the largest ship of its era. So massive it was renamed the Leviathan
for its 1858 launch. Though the vessel was a failure at the
Far East passenger trade that it was designed for, it later
achieved great success as it laid the first fully effective
underwater Atlantic cable while operating under its proper name,
The Great Eastern.
Isambard Kingdom Brunel was already a well-known British engineer
with a list of successful projects to his credit: Several bridges
with innovative features, the building of Britain's new Great
Western Railway, and also the construction of two ships: the
Great Western and the Great Britain. These last two projects,
both passenger ships, had been undertaken to take advantage
of the growing trade between Britain and North America. With
their success, Brunel wondered if there might be a need for
a passenger ship designed to handle traffic to the Far East,
visiting ports in China and Australia.
a ship, he reasoned, would need to be huge. Large enough that
could travel around the world without fueling. Such a big ship
would also benefit from the so called "economy of scale." For
example, it might not need a much larger crew than a smaller
ship, but it would be able to carry many more passengers and
cargo, which would translate into more profit.
Iron hull powered by sails, steam paddles and steam propeller.
dates: 1854 - 1859
Passenger ship later converted to laying submerged
Designed for 4,000 passengers and 400 crew.
this in mind, Brunel sketched out a picture of such a ship in
his notebook with the caption "Say 600 feet x 65 feet x 30 feet."
of such dimensions not be easy to build, however. It would be,
by volume, more than four times as large as any ship currently
in service at the time. Still, Brunel liked a challenge and
he gave the design to John Scott Russell, a navel engineer he
respected, who had already constructed several ships designed
calculated such a ship would have a displacement of about 20,000
tons and would need at least 8,500 horsepower to achieve a speed
of 14 knots (about 16 mph). One novel feature that the ship
was designed with was multiple means of propulsion. It would
have masts and sails to take advantage of the wind and both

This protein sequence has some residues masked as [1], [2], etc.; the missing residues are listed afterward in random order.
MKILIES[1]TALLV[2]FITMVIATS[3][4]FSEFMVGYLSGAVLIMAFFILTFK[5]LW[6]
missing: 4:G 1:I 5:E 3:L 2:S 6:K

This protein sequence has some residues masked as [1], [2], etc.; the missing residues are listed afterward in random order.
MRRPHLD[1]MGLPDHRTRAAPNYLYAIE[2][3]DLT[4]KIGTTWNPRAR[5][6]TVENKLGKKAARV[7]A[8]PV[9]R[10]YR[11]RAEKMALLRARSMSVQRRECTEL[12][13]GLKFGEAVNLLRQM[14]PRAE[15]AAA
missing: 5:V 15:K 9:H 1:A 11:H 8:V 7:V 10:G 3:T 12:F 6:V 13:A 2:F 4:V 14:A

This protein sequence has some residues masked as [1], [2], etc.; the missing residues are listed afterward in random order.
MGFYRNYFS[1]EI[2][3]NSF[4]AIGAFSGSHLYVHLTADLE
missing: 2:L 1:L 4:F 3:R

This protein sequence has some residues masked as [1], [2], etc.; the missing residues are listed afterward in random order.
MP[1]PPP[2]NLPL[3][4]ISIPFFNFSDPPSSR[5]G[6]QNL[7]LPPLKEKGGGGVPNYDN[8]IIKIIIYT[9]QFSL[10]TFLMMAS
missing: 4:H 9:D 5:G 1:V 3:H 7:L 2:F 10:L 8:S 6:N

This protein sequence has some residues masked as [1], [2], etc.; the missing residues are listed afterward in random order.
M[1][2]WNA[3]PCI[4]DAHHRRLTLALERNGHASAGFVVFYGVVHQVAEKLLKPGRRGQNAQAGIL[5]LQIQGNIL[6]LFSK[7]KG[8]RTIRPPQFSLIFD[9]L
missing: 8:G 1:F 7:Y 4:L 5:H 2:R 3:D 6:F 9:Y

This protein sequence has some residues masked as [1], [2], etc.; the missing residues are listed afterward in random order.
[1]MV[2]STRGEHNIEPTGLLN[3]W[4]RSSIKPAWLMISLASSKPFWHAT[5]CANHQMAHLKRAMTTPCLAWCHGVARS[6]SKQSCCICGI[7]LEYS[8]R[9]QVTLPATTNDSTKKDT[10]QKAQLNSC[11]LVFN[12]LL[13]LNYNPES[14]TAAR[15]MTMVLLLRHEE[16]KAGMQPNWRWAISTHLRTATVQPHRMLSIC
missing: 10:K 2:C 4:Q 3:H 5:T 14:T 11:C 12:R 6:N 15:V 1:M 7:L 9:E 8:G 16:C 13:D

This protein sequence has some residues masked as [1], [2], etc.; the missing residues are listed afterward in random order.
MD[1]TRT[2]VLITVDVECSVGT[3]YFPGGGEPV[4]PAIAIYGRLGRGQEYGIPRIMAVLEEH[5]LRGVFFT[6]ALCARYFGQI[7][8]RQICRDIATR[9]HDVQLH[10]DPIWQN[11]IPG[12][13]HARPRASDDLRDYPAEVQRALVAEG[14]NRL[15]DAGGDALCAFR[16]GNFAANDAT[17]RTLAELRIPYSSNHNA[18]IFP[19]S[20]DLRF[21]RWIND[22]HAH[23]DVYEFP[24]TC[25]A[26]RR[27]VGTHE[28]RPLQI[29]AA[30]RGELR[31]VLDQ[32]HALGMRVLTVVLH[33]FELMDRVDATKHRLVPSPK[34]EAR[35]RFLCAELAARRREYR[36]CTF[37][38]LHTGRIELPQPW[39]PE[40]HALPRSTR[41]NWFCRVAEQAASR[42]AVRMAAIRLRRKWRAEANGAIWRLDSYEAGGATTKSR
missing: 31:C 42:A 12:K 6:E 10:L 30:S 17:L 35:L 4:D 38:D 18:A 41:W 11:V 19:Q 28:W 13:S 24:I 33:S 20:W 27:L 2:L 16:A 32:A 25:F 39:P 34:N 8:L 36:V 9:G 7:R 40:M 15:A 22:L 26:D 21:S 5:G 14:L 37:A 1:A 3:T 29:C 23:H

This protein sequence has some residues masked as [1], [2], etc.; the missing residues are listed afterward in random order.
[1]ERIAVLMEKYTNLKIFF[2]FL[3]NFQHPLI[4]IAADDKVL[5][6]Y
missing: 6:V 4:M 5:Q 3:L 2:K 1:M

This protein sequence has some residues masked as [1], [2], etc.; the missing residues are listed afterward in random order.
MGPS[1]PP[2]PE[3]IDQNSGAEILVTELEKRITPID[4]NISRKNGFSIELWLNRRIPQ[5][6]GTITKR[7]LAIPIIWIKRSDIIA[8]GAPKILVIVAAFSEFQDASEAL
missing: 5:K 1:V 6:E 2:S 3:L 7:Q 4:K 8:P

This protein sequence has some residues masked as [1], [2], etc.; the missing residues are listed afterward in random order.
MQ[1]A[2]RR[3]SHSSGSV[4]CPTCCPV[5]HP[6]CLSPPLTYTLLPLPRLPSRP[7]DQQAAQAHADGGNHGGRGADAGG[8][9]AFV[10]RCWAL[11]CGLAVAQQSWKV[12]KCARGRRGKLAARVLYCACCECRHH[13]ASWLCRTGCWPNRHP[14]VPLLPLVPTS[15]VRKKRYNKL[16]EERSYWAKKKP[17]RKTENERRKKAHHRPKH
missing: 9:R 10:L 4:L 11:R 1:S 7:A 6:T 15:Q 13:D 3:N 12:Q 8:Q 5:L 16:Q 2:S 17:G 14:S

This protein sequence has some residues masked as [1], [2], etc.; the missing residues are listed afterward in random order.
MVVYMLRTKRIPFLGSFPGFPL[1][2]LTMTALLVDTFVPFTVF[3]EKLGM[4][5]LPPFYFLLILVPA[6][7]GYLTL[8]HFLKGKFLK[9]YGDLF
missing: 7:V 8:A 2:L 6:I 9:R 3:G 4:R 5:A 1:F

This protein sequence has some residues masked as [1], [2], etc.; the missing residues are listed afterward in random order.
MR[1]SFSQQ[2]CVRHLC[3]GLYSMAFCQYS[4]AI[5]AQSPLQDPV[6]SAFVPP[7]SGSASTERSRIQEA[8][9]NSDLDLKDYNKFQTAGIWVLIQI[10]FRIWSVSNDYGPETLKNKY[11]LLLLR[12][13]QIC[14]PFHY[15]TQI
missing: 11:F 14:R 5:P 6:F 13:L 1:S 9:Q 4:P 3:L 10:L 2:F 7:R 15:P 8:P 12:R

side paddles wheels and a screw (what most people today would
probably refer to as a propeller) which would be powered by
and Scott approached the Eastern Steam Navigation Company about
their idea. Eastern Steam wanted to get into the Far East trade
but had lost an important contract from British General Post
Office to transport mail to the East Asia. The only way they
might be able to make a profit without it was by utilizing such
an efficient ship as Brunel was proposing.
of 1852, the company reviewed the proposal and decided to build
the ship, putting Brunel in charge as the chief engineer. Brunel
then started looking for vendors to build the major components
of his design: the hull, paddle engines and screw engines.
Isambard Kingdom Brunel
estimate for the cost of building the ship came to £500,000.
Scott's company, however, put in a bid of only £377,200 to successfully
win the contract. Brunel trusted Scott's engineering competency
and did not question the bid. Scott, however, was a better engineer
than businessman and his low figure was to cause serious problems
with finishing the ship's construction.
began in the spring of 1854 on a leased plot of land next to
Scott's shipyard in Millwall, London. Nothing as big as this
ship had ever been built before and the problems of how to erect
it were significant. No dry dock was nearly big enough to hold
it. It was finally decided to build it lengthwise next to the
river with the idea of sliding sideways into the water when
the time came.
innovative design included a double, iron-skinned hull, so that
if the outer hull got a hole in it, the inner hull would still
keep the water out. Such a design was unheard of at the time,
but now is required of all modern ships.
about the ship was big. Its crew complement would be 400 and
it could carry 4,000 passengers (Twice that of other ships operating
in the same era). The paddle wheels on the sides of the ship
were immense - 54 feet (17m) in diameter. The propeller was
also enormous, being 24 feet across (7.3m). The vessel also
had a record five smoke funnels for the engines and six masts
work progressed, but by the beginning of 1856 it became clear
that Scott's company was in financial trouble. Eventually his
bankers agreed to turn the ship over to Eastern Navigation and
lease his yard to them so that they could complete the ship
themselves. A year of work went by and under pressure to get
the ship out of the yard and into the water, Brunel reluctantly
agreed to try and launch the vessel on November 3rd of 1857.
Eastern Navigation Company sold 3,000 tickets to people who
wanted to see this enormous ship slide into the river that day.